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I'm not talking about the cost of protein (although that's certainly a factor) but rather how to determine what nutrition value you should put on a piece of meat.

First, always cook the meat first before you portion it out. It's more sanitary plus you can make sure you are getting enough protein and less variability that way.

Second, weigh it out. Get that food scale and make sure your portions are accurate. I like to put individual portions into a container or bag and freeze them to save time later and make them portable.

Next, find a value on your food log and stick with it. I personally use an ounce for the unit of measure and for my chicken I use 5.5g protein per oz, for 93/7 ground beef I use 5.8g per oz. It's not so important what yours is exactly, but find a value and stick to it.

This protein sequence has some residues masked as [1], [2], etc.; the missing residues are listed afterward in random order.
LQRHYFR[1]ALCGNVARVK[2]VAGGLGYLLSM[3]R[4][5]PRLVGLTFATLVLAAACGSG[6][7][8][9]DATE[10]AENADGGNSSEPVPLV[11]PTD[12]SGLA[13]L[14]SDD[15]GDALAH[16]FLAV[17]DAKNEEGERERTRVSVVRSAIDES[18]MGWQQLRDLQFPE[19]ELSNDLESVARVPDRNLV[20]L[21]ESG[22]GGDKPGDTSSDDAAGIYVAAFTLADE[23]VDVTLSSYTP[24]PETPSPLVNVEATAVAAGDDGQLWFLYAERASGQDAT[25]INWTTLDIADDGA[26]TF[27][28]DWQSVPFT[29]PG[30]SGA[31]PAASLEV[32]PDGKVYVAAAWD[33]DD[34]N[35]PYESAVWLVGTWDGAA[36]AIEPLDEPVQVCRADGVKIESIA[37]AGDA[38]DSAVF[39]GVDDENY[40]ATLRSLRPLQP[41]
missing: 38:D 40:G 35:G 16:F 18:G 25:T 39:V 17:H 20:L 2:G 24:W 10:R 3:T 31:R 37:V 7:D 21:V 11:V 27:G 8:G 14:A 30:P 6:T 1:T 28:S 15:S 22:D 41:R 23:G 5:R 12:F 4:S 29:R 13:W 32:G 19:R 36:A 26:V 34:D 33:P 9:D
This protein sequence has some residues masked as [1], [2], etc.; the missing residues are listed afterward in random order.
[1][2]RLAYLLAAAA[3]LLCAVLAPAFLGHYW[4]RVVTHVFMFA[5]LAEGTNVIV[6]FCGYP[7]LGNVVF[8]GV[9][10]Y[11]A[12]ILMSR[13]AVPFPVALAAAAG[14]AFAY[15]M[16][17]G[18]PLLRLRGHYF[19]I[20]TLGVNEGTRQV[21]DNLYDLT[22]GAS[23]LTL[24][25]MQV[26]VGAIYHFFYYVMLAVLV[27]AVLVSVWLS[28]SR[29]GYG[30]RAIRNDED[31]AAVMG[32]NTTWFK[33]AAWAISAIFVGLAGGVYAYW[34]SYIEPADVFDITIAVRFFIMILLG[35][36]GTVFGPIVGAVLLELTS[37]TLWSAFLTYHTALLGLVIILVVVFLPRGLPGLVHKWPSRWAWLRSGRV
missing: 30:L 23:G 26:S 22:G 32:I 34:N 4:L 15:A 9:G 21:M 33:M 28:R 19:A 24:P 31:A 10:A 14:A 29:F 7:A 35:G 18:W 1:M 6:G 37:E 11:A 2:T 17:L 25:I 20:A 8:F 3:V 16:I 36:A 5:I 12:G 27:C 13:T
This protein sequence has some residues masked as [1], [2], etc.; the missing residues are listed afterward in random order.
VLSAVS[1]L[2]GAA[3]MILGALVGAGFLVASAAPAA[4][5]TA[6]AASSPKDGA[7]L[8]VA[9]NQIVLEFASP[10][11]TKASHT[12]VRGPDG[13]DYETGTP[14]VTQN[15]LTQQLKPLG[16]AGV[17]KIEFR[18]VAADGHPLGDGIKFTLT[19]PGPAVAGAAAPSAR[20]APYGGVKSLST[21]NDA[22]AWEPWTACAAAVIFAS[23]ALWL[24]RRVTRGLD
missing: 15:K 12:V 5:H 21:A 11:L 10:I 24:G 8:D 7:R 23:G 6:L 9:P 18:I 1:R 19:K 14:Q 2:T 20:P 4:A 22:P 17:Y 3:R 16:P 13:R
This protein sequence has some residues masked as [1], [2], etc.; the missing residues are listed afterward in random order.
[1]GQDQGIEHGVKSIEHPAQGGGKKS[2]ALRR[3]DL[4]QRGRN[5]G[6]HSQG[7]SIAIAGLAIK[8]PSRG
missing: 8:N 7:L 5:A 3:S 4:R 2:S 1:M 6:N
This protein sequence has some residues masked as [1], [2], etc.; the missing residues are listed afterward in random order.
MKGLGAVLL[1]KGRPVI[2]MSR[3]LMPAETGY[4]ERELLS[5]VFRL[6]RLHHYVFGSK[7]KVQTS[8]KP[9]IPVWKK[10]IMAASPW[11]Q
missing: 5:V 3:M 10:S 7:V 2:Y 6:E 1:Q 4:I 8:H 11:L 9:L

Finally, adjust accordingly. I often will use 4oz for my protein servings, then make up the difference with a little bit of protein powder, which I can break down into easily measurable weighted grams to fill in the gaps.

Last thing is to not forget the fat when it comes to your whole food protein sources. They sometimes are higher (beef/pork/salmon) so that needs to be factored in as well.

Double bonus if you can find that protein on sale and stock up the freezer!


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